Monday, September 19, 2016

Are fit and healthy the same thing?

Health, fitness, wellness and getting them right. As a fitness professional, many people have "goals" they want to reach yet they don't have a clear cut path on how to get there. When working with clients, the first thing I want to know are the simple goals and challenges my client faces. I hear it all, I see it all, and sadly people think I can't tell when you aren't telling me the truth.
When discussing goals, the most common ones I have heard are as follows:
1-Performance goals or specific training goals.
2- Health goals, nutrition and lifestyle
3-Weight loss or muscle build
So looking at this list, you can see a trend of goals that all link together, however, if you come in to a session with me, talk about drinking/ smoking, that you ate bad foods and losing weight is hard, I have no sympathy.
Sadly, I take 100% pride in what I do and who I train. The lack of discipline is not from the trainer, you need to look at your life and your habits. The reality is people who are often overweight or in pain actually need to get healthy first. Somewhere in the fitness industry people have fitness and healthy mixed up.
Ruining your health to look good just doesn't make sense.Why not get a great body as the by-product of being healthy and training intelligently, and not the other way around? So many people are ready to compromise their health for looking good. Being "fit" doesn't always mean you are healthy.Think of the chemicals you are ingesting with all those supplements you are taking. Why not just eat real food ? Or look at women who are eating the same calories a child should eat and doing endless cardio. Is that all healthy behaviors? It’s clear many people value how they look more than whether they are healthy or not.
Body image is a big, big problem. This means there is a breakdown in how we are thinking and the quality of our thinking. For women, it creates a huge roadblock to getting healthy both mind and body which will in turn yield results. However, it is always the case of " I want to lose weight" regardless of the bad behavioral habits. The biggest issue is emotional eating.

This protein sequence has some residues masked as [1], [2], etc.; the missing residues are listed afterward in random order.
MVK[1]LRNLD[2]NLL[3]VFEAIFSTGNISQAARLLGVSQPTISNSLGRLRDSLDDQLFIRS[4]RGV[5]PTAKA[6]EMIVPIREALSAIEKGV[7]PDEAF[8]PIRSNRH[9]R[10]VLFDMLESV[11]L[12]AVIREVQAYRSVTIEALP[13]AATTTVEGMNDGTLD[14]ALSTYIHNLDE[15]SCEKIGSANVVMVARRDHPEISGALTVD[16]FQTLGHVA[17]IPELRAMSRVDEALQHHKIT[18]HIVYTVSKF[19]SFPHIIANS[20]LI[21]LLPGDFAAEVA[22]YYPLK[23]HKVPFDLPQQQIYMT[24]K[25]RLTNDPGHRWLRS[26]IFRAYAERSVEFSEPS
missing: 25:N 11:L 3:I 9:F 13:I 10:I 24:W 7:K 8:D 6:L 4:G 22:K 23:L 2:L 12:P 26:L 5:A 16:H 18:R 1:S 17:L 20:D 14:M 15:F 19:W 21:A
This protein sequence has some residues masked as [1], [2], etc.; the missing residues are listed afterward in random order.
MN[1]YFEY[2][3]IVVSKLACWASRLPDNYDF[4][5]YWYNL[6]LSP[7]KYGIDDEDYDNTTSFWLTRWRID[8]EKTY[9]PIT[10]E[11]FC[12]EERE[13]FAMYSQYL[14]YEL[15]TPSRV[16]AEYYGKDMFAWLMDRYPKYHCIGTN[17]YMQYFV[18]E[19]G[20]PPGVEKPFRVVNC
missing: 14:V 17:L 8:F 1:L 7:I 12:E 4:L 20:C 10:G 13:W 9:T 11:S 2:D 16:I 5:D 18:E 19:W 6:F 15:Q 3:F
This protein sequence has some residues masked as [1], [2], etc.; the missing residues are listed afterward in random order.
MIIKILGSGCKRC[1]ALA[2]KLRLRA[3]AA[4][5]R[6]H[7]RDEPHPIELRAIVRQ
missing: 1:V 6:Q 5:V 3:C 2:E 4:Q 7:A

Emotional eating has a cycle that is hard to break. It usually starts with a negative thought or emotion. To deal with this emotion you self-medicate with food, normally higher fat and carbs, then you will self-judge and criticize yourself for not sticking with the diet. What happens next is restriction or purge because of guilt. It is a real vicious cycle.
Healthy thinking = perfect body. When the quality of your thinking is better, then your experience of yourself and your body is more positive as well. When you stop trying to be a perfectionist, stop self-judging and being so self-critical about your body and start to accept and love yourself, your focus changes. You just can’t ever be happy in your own skin if you are constantly comparing and competing with others, judging yourself and others, or obsessing over every little region of your body or your training program.
My goal is always to change behaviors. I want to educate my clients about what the roadblocks are and how to fix them. When the motivation is out of being healthy and not losing weight, you are more likely to stick to the program because there is not a perfectionist mindset. The more I train people and help them adopt healthy behaviors, the more I realize we need to focus less on adding things to our lives. Learn the word NO and focus on the positive things in your life. What can you remove that doesn't give you joy? Say no to working longer hours. Say no to more alcohol and indulging. Say no to the TV, computer, tablets, phones, and staying up late. Say no to the self-judgment and that little voice inside your head that says you aren’t enough or are unlovable. Say no to punishing yourself in your workouts and guilt Mondays in the gym. Say no to the negative internal dialogue and self-talk.
Learn to love yourself FIRST and everything else will fall into place!

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